Tuesday, October 21, 2014

Writing Books is Hard – Duh!

Agatha Cristie - London
After you have been doing this book-writing gig for a few years, you come to many truths:

It is extremely easy to procrastinate
This is especially true if you are a self-publishing author. There are a hundred others things that need doing. There’s blogging, editing, cover design, ebook development, editing again, contacting web sites for marketing, bookkeeping, CreateSpace, IngramSpark, Amazon, Smashwords, BookBub, BookBaby – this list of distractions is very, very long.

Developing stories is difficult
You will live with this stream of connected incidents and actions for months, at some point you just put your head down and say WTF am I doing – but it gets done and is often very good. But still, the process is miraculous.

Getting an agent is impossible
Sure there will always be one out there you can bare your soul to, but really, is it worth all the drama? Probably not. At some point the selling will be on you and only you. No one wants success more than you, (except maybe your mother). An agent can help, but to find one takes longer than writing the book. We all work in our own interests, agents included. Any agents out there reading this, send me an email.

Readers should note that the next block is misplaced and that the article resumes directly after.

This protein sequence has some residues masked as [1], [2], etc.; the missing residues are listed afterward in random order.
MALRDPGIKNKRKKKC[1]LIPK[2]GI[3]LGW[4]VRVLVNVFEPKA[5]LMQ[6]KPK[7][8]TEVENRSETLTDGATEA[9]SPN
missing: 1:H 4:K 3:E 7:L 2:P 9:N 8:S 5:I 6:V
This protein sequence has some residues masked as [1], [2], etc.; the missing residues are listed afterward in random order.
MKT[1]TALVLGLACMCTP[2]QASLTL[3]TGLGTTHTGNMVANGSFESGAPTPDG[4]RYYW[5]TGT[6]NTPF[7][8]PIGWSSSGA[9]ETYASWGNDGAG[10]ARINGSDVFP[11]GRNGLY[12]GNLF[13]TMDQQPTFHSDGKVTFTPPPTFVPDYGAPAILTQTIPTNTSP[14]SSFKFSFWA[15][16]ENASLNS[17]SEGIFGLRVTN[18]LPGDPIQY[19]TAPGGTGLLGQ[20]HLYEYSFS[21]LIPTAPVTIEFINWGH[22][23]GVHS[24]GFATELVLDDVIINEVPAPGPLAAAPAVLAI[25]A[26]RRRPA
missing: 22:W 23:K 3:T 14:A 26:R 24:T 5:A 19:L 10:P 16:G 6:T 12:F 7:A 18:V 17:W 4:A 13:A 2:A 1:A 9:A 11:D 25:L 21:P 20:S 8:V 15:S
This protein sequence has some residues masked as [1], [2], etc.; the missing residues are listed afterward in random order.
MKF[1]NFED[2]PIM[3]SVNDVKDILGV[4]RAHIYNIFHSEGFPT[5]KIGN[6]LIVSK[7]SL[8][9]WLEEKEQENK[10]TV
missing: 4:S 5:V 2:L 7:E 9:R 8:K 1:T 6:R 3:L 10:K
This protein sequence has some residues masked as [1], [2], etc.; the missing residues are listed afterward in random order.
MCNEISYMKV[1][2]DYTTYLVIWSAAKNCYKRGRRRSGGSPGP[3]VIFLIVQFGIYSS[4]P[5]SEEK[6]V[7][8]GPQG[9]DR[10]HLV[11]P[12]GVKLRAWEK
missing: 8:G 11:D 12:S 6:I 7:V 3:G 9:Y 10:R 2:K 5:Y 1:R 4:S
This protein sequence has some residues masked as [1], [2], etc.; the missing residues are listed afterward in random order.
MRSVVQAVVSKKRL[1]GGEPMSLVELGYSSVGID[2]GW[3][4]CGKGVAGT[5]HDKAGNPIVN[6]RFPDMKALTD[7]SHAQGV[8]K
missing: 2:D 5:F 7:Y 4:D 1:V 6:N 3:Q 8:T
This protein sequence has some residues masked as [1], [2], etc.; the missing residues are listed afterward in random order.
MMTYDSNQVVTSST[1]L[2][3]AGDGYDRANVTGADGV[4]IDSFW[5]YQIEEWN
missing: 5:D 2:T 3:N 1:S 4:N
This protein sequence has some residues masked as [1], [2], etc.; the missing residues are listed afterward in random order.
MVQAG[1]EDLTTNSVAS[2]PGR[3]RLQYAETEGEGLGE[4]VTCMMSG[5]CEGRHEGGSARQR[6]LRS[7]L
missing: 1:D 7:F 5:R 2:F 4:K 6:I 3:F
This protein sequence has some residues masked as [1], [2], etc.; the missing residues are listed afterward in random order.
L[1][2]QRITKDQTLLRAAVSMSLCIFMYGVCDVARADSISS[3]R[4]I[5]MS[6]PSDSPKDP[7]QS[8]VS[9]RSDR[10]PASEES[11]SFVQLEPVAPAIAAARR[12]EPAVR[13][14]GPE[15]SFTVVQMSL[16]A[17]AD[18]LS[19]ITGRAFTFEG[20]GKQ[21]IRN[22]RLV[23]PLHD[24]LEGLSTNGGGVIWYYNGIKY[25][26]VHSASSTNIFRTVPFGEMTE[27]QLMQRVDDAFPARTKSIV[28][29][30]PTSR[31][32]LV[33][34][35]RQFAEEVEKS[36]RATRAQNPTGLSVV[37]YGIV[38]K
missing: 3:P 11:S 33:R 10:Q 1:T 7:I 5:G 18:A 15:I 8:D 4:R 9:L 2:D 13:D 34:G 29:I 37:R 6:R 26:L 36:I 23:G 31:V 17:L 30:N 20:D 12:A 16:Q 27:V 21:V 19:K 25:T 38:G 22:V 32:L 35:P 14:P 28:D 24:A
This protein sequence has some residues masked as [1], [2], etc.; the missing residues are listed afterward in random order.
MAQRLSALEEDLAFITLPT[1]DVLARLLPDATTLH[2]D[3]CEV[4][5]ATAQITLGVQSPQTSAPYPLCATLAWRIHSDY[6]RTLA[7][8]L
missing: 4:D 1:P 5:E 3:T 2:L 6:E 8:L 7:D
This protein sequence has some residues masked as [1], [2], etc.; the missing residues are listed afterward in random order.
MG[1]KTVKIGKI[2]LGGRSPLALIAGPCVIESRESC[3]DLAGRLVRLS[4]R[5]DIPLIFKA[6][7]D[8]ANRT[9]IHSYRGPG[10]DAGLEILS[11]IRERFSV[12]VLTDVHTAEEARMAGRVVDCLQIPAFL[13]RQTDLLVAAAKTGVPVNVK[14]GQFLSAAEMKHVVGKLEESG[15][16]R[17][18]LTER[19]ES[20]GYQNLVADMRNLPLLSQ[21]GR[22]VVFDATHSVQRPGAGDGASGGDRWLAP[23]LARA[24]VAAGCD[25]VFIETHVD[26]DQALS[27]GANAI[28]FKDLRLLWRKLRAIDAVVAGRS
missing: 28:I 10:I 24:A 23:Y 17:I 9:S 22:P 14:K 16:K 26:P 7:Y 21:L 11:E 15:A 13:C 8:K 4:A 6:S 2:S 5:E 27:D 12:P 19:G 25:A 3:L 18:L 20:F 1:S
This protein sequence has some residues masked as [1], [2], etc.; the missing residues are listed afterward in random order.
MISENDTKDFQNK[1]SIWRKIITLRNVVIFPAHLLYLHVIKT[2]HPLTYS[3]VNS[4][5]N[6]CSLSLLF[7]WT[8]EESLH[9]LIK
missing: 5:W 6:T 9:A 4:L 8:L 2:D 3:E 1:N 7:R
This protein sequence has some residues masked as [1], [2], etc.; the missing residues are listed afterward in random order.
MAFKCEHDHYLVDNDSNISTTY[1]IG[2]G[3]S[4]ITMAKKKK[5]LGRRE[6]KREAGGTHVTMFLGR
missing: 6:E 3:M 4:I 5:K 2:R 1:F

Writing is like drugs – at some point you can’t stop
On an hourly basis most writers would make more per hour as a fry-boy at In-N-Out Burger. Why go through it? Money, fame, a good-looking girlfriend like that Castle guy on TV, mansions like James Patterson—yeh right. At some point you hope you will be able to supplement your social check and provide a reason for the write-offs of those research trips to England and New Orleans. Tom Clancy said writing is the hardest thing you can do – and he died at 67. So yes, writing is like drugs, it can put you away early. But we will still get those hours in.

7,000 word days are a delusion.
The very successful author, Russell Blake, says that he often get in days of 5,000 to 7,000 words. At that pace the blisters and blood on his fingers would make seeing the keys impossible. Not saying he can do it – but there are a lot of 50 word days in between. Days of research, travel, signings, marketing, replacing cartridges in the printer, all the other stuff take up the days between the 7,000 word days. I hope to get in three 1,500 days a week – now that’s a successful week.

Writer’s workshops and conventions are fun and a waste of time
We need to have contacts and associates in this business, but thinking this is where your market is for books – forget it. While the classes are interesting, after the fifth or sixth three-day event, all the classes are the same. It’s the people, that one idea that may get you to the next story, the chance meeting with someone who actually wants to help you. Other than that, chose wisely.

Read your genre
Most successful writers tell you to read, read, read – it’s the best way to understand and learn. And they right, but unless you are an Evelyn Wood Speed Reading graduate (remember them), you will always be fifty books behind. My shelves are stacked with books, my phone has twenty audiobooks ready for the gym, and my iPad is chockablock full of the latest and greatest books of the day (in Nook, Kindle, and iBook formats). So either I read or write – it is damn hard to do both well, so as above, chose wisely. BTW, I figure that Russell Blake, who brags of his writing 20 books in 23 months, is at least 200 books behind the rest of us.

Being a writer impresses people